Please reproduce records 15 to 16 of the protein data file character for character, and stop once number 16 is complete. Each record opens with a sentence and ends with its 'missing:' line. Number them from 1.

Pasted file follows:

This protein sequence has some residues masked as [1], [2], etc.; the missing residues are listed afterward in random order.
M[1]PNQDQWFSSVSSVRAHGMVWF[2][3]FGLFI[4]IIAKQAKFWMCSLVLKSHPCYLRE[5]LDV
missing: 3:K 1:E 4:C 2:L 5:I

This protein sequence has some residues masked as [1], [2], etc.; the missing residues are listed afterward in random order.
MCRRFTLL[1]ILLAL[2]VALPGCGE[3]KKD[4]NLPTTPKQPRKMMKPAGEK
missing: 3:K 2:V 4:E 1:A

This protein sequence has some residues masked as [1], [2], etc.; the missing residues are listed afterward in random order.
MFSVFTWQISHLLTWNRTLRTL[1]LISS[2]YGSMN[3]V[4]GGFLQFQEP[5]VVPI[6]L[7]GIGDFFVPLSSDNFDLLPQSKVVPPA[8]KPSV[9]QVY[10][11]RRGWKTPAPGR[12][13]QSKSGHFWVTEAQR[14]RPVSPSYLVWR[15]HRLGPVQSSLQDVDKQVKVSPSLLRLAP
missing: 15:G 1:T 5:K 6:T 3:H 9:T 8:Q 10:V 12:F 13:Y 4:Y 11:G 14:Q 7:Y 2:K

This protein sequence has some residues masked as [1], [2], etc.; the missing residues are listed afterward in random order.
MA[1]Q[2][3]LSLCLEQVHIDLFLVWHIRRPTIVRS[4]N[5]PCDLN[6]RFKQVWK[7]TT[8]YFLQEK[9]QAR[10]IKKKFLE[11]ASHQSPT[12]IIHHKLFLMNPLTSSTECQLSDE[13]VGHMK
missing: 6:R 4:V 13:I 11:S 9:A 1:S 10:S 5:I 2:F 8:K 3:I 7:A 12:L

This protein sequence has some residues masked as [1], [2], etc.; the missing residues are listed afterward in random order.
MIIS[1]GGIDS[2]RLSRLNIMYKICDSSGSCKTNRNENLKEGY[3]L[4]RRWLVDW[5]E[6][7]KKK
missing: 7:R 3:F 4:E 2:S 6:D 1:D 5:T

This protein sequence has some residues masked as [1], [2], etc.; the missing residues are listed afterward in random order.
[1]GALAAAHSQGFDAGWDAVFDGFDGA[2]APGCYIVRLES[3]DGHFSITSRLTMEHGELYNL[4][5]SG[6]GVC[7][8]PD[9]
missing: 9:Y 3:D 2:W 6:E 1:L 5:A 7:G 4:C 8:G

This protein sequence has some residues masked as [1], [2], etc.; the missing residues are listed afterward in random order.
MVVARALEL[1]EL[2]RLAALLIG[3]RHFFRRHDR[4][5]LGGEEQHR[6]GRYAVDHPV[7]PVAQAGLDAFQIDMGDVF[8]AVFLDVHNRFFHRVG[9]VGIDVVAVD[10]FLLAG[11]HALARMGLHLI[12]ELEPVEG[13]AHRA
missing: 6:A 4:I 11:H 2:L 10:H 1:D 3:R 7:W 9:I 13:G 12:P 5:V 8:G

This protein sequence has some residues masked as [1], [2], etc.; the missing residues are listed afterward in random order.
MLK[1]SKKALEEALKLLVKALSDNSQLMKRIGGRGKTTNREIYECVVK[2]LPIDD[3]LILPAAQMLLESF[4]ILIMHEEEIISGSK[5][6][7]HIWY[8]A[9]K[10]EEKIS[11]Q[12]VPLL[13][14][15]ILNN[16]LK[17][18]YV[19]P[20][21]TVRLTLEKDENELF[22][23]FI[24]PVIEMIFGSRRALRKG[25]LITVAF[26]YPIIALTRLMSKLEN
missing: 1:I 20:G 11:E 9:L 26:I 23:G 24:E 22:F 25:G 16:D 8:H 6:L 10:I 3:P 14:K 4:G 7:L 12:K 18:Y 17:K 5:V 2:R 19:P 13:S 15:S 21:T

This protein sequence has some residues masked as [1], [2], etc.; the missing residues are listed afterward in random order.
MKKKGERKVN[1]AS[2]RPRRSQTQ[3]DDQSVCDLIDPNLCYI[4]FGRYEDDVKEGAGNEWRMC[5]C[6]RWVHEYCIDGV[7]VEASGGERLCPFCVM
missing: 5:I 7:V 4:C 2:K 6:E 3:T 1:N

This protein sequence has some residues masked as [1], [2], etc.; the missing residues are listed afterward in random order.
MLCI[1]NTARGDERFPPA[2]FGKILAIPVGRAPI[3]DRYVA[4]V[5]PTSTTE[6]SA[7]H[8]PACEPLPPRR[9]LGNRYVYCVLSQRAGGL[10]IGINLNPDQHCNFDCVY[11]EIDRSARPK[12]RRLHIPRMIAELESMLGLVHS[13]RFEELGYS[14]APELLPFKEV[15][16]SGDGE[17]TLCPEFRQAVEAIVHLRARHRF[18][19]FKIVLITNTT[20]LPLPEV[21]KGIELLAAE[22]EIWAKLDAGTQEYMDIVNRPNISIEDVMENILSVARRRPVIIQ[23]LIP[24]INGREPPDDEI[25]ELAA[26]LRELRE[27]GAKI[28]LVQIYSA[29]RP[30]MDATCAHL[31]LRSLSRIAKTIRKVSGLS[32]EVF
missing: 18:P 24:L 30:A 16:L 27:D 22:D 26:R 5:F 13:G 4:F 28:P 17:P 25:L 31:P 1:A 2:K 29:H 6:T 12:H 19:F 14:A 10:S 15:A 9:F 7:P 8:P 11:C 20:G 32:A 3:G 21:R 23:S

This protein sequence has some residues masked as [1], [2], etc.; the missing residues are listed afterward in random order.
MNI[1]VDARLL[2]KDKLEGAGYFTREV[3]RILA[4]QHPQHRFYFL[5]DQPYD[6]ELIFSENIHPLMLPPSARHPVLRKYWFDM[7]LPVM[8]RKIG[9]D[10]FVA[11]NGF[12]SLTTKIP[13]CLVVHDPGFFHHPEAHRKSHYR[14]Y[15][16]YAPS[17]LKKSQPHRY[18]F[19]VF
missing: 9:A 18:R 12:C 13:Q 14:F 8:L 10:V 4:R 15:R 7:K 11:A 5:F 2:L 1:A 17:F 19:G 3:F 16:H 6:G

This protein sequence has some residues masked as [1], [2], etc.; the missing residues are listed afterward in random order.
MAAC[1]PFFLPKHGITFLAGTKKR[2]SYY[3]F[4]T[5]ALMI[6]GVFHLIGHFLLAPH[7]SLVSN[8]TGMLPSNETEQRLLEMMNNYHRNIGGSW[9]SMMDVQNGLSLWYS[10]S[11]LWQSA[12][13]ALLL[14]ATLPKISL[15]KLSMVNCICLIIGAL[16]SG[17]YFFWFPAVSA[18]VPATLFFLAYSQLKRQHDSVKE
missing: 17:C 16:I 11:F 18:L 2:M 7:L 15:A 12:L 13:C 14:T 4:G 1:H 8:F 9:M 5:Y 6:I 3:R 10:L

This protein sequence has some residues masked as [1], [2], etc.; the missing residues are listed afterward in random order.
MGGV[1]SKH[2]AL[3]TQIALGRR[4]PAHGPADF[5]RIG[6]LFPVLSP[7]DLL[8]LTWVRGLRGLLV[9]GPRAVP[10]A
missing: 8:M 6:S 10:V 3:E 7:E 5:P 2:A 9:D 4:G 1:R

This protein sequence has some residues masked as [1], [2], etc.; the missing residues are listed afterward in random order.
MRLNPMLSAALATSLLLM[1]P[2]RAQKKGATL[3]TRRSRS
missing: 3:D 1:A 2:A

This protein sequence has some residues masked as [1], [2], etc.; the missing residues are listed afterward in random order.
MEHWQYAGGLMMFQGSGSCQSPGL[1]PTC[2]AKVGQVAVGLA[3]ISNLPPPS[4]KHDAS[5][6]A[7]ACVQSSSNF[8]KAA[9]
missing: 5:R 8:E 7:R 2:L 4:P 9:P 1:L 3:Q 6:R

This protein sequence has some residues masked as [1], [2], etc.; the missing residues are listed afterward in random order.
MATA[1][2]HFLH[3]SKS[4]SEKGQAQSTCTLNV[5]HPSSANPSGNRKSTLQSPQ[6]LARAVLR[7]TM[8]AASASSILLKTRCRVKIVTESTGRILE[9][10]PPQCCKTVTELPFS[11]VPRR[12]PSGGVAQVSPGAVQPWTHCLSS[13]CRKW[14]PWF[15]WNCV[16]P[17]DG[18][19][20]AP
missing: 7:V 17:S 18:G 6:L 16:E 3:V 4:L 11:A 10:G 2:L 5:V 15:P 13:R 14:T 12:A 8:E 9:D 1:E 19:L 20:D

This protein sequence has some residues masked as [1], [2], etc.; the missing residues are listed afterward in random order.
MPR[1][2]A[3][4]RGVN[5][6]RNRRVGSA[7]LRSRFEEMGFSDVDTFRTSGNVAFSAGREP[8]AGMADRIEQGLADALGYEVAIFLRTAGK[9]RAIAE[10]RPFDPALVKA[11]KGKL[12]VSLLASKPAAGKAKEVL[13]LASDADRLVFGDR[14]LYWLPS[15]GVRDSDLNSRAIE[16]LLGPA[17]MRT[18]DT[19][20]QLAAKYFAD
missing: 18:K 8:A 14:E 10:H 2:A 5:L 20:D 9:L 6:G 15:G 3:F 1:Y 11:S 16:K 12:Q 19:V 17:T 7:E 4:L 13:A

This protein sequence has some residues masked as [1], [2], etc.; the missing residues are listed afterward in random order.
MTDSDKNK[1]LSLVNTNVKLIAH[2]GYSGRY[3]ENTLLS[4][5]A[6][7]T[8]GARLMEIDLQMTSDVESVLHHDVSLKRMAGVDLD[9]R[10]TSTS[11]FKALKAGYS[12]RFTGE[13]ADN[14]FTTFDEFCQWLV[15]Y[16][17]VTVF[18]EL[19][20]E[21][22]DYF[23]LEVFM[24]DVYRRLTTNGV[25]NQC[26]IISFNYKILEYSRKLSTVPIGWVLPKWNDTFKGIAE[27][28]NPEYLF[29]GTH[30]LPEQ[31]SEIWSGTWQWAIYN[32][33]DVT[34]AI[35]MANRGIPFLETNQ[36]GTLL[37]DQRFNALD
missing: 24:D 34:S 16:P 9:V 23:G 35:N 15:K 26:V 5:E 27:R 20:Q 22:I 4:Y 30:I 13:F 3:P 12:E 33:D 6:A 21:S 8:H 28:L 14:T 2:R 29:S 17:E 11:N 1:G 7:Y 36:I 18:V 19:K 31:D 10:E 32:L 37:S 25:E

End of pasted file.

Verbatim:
This protein sequence has some residues masked as [1], [2], etc.; the missing residues are listed afterward in random order.
MEHWQYAGGLMMFQGSGSCQSPGL[1]PTC[2]AKVGQVAVGLA[3]ISNLPPPS[4]KHDAS[5][6]A[7]ACVQSSSNF[8]KAA[9]
missing: 5:R 8:E 7:R 2:L 4:P 9:P 1:L 3:Q 6:R

This protein sequence has some residues masked as [1], [2], etc.; the missing residues are listed afterward in random order.
MATA[1][2]HFLH[3]SKS[4]SEKGQAQSTCTLNV[5]HPSSANPSGNRKSTLQSPQ[6]LARAVLR[7]TM[8]AASASSILLKTRCRVKIVTESTGRILE[9][10]PPQCCKTVTELPFS[11]VPRR[12]PSGGVAQVSPGAVQPWTHCLSS[13]CRKW[14]PWF[15]WNCV[16]P[17]DG[18][19][20]AP
missing: 7:V 17:S 18:G 6:L 16:E 3:V 4:L 11:A 10:G 2:L 5:V 15:P 13:R 14:T 12:A 8:E 9:D 1:E 19:L 20:D